From the team behind Taiwanese epic Seediq Bale comes a rousing big screen sports saga telling the incredible true story of the Kano baseball team, a multiethnic squad of rural highschoolers who made it to the national championships in Japan in 1931.
In this day and age it can be difficult to make a genuinely good sports film. Either the nature of the game itself alienates large portions of the potential audience if they are not interested or do not understand it, or the contests themselves tend to have a fairly predictable outcome. That said, when done right, a successful sports film can make audiences cling to the edge of their seats in anticipation, cheer out loud in the euphoria of victory, and even shed a little tear along the way, for any number of reasons.
Hot off the one-two punch of Cape No.7 and Seediq Bale, Taiwanese director Wei Te-sheng opts to write and produce this grand scale, 3-hour true story, while gifting Seediq Bale star Umin Boya his first start in the director's chair. And it's fair to say that he hits Kano out of the park, aided in no small part by a stellar cast of youngsters filling out most of the leading roles.
In 1931, when Taiwan was under Japanese rule (following the conflict depicted in Wei's previous film), an underdog team like no other won the hearts of the entire Japanese empire, when they emerged seemingly from nowhere to take the Koshien High School Championships by storm. Prior to that season, this rag tag collection of farmers' kids and village lads had never even managed to score a single run, let alone win a game. What made the team unique, however, was that it was made up of Japanese, Han Chinese and indigenous Taiwanese boys - something not only unheard of, but actively campaigned against prior to their participation.
The secret to Kano's overnight success was the commanding leadership of Coach Kondo. Brilliantly portrayed with commanding stoicism by Nagase Masatoshi, Kondo is a former player who finds himself in the small southern town of Kagi, together with his wife and two young daughters. Compelled to bring some order and discipline to these boys, Kondo takes over the team officially, where he must deal with a lack of budget but reams of bureaucracy from the school board and town authorities, none of whom see any promise in the team.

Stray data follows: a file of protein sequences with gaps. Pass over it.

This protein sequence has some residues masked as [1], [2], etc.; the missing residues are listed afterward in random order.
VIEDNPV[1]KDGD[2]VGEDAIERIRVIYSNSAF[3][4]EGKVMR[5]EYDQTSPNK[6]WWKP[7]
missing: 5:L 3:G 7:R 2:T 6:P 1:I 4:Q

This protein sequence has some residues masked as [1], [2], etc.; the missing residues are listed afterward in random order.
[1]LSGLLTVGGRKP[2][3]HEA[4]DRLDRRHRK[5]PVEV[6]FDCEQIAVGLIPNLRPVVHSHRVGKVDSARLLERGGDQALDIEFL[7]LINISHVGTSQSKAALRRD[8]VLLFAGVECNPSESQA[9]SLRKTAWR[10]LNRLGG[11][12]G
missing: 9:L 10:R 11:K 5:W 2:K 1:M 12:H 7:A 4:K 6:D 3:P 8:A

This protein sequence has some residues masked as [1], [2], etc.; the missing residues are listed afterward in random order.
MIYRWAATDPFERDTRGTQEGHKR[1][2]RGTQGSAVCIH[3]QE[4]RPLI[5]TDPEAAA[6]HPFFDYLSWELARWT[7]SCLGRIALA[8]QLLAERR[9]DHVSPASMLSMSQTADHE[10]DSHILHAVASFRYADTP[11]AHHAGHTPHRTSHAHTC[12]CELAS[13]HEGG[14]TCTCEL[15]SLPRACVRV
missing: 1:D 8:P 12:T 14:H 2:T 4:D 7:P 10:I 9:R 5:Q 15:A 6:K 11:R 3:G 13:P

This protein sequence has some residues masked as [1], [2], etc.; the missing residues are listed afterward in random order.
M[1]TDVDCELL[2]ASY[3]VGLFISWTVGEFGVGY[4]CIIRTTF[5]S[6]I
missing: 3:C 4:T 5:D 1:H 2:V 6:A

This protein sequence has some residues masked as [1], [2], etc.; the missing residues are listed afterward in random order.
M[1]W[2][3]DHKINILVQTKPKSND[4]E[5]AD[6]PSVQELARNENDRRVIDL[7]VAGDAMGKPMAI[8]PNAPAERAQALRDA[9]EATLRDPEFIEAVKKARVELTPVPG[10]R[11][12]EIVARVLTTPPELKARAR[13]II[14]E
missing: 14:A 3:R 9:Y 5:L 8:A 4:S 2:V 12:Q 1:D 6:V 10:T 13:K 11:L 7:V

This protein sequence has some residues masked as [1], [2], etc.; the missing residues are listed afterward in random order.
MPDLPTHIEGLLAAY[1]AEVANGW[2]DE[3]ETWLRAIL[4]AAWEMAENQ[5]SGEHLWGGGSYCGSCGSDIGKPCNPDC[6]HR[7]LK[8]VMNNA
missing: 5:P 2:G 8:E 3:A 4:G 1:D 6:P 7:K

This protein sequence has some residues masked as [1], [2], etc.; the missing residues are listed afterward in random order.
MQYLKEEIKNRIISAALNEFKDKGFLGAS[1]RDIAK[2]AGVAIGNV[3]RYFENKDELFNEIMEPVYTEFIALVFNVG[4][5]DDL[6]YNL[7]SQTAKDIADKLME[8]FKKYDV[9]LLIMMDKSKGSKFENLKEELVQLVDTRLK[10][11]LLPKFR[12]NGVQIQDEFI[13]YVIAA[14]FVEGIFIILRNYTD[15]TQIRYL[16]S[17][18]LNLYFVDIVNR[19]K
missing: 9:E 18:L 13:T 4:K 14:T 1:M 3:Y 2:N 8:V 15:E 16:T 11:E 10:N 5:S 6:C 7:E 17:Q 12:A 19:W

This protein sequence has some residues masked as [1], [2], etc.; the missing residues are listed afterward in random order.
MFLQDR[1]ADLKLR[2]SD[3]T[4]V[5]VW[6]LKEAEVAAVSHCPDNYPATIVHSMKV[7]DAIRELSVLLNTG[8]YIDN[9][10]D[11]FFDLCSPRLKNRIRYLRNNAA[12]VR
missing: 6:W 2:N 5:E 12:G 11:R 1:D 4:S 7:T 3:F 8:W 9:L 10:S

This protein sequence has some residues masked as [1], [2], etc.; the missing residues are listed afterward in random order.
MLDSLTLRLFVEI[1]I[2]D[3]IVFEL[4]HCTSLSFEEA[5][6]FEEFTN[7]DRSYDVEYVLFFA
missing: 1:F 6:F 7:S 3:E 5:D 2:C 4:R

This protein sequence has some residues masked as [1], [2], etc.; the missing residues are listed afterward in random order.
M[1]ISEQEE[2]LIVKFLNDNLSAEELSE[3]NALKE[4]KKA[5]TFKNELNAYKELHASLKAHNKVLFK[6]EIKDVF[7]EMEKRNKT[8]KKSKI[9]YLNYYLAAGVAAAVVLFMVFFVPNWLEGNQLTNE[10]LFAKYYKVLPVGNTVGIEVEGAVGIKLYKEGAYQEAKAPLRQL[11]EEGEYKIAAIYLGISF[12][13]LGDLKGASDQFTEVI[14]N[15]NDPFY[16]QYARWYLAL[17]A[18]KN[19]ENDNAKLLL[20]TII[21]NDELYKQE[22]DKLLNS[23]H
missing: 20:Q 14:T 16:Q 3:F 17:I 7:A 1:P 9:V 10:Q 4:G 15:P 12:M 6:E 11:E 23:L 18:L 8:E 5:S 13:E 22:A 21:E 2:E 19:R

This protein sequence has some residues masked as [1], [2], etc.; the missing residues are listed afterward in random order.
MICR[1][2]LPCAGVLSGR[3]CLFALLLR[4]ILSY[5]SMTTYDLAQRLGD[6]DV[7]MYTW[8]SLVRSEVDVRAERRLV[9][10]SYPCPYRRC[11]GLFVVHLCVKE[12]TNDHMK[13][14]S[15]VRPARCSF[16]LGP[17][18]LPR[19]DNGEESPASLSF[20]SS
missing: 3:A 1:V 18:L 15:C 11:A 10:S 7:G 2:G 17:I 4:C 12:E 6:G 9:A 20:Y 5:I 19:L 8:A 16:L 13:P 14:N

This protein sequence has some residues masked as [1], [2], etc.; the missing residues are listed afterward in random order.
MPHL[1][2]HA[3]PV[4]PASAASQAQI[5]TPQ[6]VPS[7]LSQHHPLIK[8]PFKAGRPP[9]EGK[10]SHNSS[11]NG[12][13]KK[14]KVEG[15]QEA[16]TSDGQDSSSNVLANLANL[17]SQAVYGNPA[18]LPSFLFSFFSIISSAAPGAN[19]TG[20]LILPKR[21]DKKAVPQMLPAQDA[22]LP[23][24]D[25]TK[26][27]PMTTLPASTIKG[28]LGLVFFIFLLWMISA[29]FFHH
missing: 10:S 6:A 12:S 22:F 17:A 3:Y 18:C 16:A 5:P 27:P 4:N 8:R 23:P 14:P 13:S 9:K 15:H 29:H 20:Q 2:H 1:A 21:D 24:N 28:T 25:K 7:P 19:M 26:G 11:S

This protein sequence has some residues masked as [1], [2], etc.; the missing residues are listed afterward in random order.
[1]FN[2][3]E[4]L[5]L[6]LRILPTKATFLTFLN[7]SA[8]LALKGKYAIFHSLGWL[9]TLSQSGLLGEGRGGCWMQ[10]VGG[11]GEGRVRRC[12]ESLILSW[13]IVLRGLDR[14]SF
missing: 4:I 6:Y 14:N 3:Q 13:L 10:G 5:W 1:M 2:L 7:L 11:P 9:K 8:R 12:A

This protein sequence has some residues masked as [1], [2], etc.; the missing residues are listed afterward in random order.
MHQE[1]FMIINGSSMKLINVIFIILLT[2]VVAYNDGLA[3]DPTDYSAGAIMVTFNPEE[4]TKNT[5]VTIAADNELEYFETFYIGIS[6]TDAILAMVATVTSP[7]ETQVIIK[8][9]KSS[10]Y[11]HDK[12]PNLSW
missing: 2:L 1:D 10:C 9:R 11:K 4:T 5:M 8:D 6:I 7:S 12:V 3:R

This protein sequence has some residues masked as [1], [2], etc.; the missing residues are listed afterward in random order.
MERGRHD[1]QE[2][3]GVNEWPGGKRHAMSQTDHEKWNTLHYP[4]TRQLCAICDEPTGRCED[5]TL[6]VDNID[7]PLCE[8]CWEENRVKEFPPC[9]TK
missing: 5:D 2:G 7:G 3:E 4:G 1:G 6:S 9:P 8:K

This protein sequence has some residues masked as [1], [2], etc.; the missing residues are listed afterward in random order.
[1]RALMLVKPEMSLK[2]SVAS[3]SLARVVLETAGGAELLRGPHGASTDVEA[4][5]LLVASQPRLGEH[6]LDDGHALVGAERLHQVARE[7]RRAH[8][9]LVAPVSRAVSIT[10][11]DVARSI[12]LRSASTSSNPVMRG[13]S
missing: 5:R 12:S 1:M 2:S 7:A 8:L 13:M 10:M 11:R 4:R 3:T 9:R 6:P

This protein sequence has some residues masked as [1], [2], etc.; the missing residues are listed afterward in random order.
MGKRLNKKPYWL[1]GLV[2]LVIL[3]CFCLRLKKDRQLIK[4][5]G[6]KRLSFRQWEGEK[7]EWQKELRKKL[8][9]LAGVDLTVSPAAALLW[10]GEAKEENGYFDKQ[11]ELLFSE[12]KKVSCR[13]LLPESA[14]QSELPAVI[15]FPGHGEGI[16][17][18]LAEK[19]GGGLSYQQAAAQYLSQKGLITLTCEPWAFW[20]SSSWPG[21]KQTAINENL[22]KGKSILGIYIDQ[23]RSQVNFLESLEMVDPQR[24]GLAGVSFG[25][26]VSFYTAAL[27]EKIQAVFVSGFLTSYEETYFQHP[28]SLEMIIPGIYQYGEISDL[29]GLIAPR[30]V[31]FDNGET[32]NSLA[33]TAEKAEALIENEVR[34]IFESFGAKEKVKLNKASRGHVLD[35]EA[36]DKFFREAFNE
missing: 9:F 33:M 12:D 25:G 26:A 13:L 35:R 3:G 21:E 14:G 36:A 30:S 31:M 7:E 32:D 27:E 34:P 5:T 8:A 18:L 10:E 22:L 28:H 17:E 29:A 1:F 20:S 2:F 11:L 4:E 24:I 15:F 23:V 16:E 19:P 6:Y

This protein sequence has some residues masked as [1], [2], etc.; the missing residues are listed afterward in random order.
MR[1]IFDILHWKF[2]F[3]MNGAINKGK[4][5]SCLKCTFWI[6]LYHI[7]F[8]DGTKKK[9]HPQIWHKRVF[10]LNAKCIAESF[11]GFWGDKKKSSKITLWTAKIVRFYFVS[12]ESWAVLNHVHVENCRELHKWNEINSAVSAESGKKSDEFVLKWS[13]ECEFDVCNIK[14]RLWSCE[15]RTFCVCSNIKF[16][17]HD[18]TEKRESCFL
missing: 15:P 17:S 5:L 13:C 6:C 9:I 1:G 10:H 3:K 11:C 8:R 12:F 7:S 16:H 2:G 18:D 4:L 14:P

While Kondo leads them with a stern hand, the boys are quick to recognise the benefits of regimented training and the nurturing of a strong team dynamic. What is most interesting is how the ethnic differences between the teammates themselves never fazes them in the slightest, and is only ever brought up by outsiders - mainly authority figures and the mainland Japanese press. The boys just want to play, and improve, and go all the way to Koshien - a dream Kondo instills in them as much for his own emotional catharsis as for them.
There are subplots in the story, and larger themes that flirt with the audience's attention along the way. The development of the Kanan Canal through the region, which will transform the town into a rich agricultural haven is an obvious but underplayed metaphor for how the responsibility and discipline Kondo instills in the boys will help not only the team, but the country as a whole. Of course, the shadow of the Pacific War looms ominously in the background. The film is told in a series of extended flashbacks from the perspective of Aoki Ken's rival ball player, who finds himself in Kagi many years later. The notion that many, if not all, of the Kano boys will have been touched and consumed by the conflict lingers throughout.
The individual members of the team aren't given much opportunity to develop when off the diamond, with the possible exception of star pitcher Akira Go (Tsao Yu-ning), one of the indigenous players, who has the closest thing to a romance, albeit one he is never able to consummate. In that regard, Wei and Boya maintain the notion that the team is a single unit, and whether they are playing, training, or getting into scraps with rival squads, they do so together, rather than as identifiable individuals.
Kano's 3-hour running time is an obvious point of contention, but Boya keeps the pace brisk, when not unbearably tense, and the mood light, except when the emotions of the sport itself take over. The choreography of the games themselves is almost balletic, brilliantly conveyed in the film's final third as the deft fielding of this unknown side slowly begins to win over the cynical 50,000-strong crowd at Koshien stadium. Sato Naoki's score does lean towards the bombastic, even militaristic, and ensures there is never a missed emotional beat or breath of subtlety to the whole affair. But Chin Ting-chang's sumptuous photography conveys that there is no room for subtlety in this grand spectacle, capturing the paddy fields back home and the roaring crowds in Koshien in sumptuous colours and breathtaking vistas from his swooping cameras.
Kano is big, brazen and unashamedly sentimental in its depiction of this incredible story of determination, self-belief and hard work - values nobody should complain about being peddled to younger audiences as seductively as this. The young cast are charismatic, enthusiastic and quite often shirtless, which won't hurt ticket sales either. The result is a rollicking epic of entertainment that will force you to stifle the occasional cheer and even shed a few tears, and most importantly, doesn't require you to have any understanding or affection for the sport of baseball. The real thing often loses my attention before the end of the first innings, but Kano is riveting from beginning to end.